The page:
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Realtor struggles with horrific email scam for a whole year

(TECH NEWS) One Realtor struggled with an email scam for a year, damaging her credibility. How can you ensure you don’t fall victim to cyberfraud?

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You better watch out

Many buyers and renters fear real estate scams, and the rise of online real estate listings, though convenient and efficient, has only intensified the risks. But for one Iowa realtor, the scam went both ways, and there was (and is) nothing she could do to stop it.

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In February 2016, Sue Dietz, an active and respected realtor in Dubuque, Iowa, began receiving an overwhelming stream of emails and calls about an email bearing her name that offers referrals to other real estate agents. When someone responds to the email, they’re sent a Google Drive link that, when opened, installs malicious viruses that grant access to passwords and other private info.

The email included fake contact info for Dietz, but her real name is there, its credibility forever damaged. Almost 4,000 email recipients have reached out to Dietz, either to confirm the referrals or to inform her of the scam. She’s even received threats from those who believe she’s trying to steal their money.

Scams across the board

Dietz herself has received a fraudulent email from another realtor, so the scam is unfortunately not isolated. And try as we might, “it’s nearly impossible on the front end to prevent a fraudster from using your real name in a scam,” says Jessica Edgerton, associate counsel for the National Association of REALTORS®.” Edgerton recommends going straight to the Federal Trade Commission, the FBI, or local authorities if you believe you are the victim of any variety of identity theft.

[clickToTweet tweet=”To prevent being taken in by incoming scams, be wary of emails from other realtors. ” quote=”To prevent being taken in by incoming scams, be more wary of emails from other realtors. “]

A quick internet name search should allow you to compare the emailed contact info with the professional contact info listed online.

what to look out for

Unfortunately, this is only one of many real estate scams on the rise.

Wire fraud scams are particularly worrisome to the real estate community as of late, because they come directly between real estate professionals and their clients.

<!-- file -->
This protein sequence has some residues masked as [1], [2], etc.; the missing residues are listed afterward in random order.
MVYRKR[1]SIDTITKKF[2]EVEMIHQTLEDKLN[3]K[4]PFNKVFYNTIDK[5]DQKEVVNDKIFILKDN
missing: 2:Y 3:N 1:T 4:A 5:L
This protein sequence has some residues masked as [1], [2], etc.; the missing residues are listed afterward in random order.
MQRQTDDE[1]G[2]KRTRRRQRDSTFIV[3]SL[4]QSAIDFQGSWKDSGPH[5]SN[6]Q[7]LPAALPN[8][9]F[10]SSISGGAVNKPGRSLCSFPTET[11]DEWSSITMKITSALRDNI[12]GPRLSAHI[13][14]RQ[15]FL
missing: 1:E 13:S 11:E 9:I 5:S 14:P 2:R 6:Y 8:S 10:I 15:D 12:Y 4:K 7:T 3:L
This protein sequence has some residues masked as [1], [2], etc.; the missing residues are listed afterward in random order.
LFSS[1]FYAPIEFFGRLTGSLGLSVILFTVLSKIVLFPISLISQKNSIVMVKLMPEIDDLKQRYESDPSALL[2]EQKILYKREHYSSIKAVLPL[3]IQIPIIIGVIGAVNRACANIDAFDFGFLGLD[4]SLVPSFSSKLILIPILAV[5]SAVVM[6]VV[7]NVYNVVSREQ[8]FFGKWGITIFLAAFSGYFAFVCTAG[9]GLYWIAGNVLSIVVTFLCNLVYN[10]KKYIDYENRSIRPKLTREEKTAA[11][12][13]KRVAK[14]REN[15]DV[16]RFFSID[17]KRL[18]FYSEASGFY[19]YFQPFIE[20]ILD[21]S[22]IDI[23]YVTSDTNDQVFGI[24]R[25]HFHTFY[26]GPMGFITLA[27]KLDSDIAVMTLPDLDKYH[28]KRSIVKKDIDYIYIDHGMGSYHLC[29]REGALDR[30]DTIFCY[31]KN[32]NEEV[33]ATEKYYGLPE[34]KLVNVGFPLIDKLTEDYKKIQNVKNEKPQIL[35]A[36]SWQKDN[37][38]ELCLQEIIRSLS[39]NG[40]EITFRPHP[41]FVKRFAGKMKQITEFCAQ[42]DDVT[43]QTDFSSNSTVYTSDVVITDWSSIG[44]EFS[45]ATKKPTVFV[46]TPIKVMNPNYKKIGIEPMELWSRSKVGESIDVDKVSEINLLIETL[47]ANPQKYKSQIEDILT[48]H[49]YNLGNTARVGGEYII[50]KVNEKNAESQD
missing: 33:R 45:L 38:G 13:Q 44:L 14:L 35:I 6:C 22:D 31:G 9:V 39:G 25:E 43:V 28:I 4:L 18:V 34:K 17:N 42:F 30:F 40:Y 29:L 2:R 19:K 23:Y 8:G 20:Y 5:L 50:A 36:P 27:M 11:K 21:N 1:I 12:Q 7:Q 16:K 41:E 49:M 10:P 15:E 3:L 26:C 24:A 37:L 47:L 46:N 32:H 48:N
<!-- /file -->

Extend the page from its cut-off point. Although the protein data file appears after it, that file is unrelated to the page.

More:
Hackers access email accounts using captured passwords, and search for messages deal with real estate transactions.

When they identify someone who’s in the process of purchasing a home, they impersonate the agent or attorney and send the victim “new” wiring instructions. If the home buyer sends the money, it’s likely gone for good, and the deal is ruined.

Also on the client side, fake listings of real properties are a major problem. Scammers copy real listing information, sometimes even using the name of the original poster, but price them significantly lower than the market rate to generate high interest.

If you’re asked to drive by the property instead of touring it, or if you’re ever asked wire money, send a deposit, or rent before you’ve signed a lease, run.

How to protect yourself and your clients

Professionals can guard against most fraud by avoiding including sensitive information in emails. Instead, use a more secure document sharing or transaction management app. As with everything, your passwords should be strong and unpredictable, and two-factor authentication can only up the security of your personal info.

Public Wi-Fi is also a needless risk to take. Make sure you verify the identity of everyone involved in a deal before money or sensitive information is shared. By being highly transparent with clients regarding business practices and educating clients on what fraud might look like, scams and their ensuing destruction may be evaded.

#scam

Written By

Staff Writer, Natalie Bradford earned her B.A. in English from Cornell University and spends a lot of time convincing herself not to bake MORE brownies. She enjoys cats, cocktails, and good films - preferably together. She is currently working on a collection of short stories.

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